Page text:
Making AgTech Big-Data friendly

November 2, 2021
written BY

Kipling Crossing

One of the challenges at Agtuary is not the lack of data; instead, it is its abundance. There are many rich, publicly available datasets that the agricultural industry can use to make better decisions, including rainfall and temperature observations, satellite imagery, and national soil models - not to mention the vast amount of data also collected on-farm. Considering 20 years or more of historical data, it can quickly add up to many terabytes of information on a national scale, leading to a big-data problem. How do we handle all of this data to transform it into a usable format for our users? Why does my processing algorithm crash? Or, why is this taking so long?

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A large proportion of data that we use is geolocated. This geospatial aspect of the data introduces a second problem; how do we extract data relevant to a particular farm or location? There are many GIS (geographic information system) methods that can help us query the data based on, for instance, publicly available property boundaries.

This article will discuss some of the technologies and techniques we use to overcome these big data and geospatial challenges.

Our geospatial-big-data problem essentially boils down to; "damn, we have a lot of large raster files...". The go-to for dealing with rasterized information in python is to use NumPy arrays. With very large rasters, the array objects can often cause memory problems making the development process annoying and slow as it's hard to debug and identify where the problem has occurred.

We recently encountered one of these problems when assigning our growth classification models (we call our secret curves and spices) to high-resolution time-series NDVI rasters (see Matt's article). As this is to be applied on a national level, we needed the ability to perform R&D locally (on a developer's computer) and have the ability to scale up the processing. While developing, we would often experience the "Killed" message that python outputs when the interpreter decides that there is insufficient memory to perform the required task.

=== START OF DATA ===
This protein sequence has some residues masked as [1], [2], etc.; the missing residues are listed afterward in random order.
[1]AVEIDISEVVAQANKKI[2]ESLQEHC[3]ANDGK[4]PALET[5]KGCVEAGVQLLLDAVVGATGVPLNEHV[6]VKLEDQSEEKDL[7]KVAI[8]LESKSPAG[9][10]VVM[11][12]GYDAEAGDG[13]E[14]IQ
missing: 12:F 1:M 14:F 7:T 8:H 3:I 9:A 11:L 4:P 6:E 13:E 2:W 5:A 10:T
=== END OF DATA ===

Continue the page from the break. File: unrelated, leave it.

Actual footage of me working.

We use "chunking" to overcome these memory problems. Chunking allows the data arrays to be divided into smaller, bite-sized, memory-friendly chunks. We also use particular array objects to have the correct georeferencing for each chunk that needs to be processed. Because the data has been divided into chunks, we can process the data in parallel across many machines (called workers). Once processed, the data can be saved in chunk format, allowing other tasks to be easily performed on the results in the same distributed way. Finally, we can easily abstract the data via distributed statistical techniques into a meaningful and memory-friendly format to be served via an API. This API allows other team members to develop impactful features for our uses without worrying about these big-data problems.

These techniques are great, but it's our team dynamic that allows us to overcome these challenges. We have the necessary skills to be effective geospatial-big-data problem solvers, including:

  • The ability to think about data processing in the context of memory and IO bottlenecks
  • Excellent geometric and geospatial awareness and mathematical talent when problem-solving
  • Effective communication that leverages each member of the team's unique experience, insights, and skills

I really appreciate working with our talented team at Agtuary, where we have brought together the right blend of software engineering, data science, agronomic & mathematical skills necessary for solving these challenges. The technology that we are producing makes dealing with common big data problems in Ag-Tech efficient and robust. In the next instalment, I'll share with you the pain of automating the above processes.

Agtuary provides ag-tech solutions such as analytics API's, website integrations, and property assessment tools. If your organization requires our existing or custom solutions, please reach out to us at to arrange a demo.

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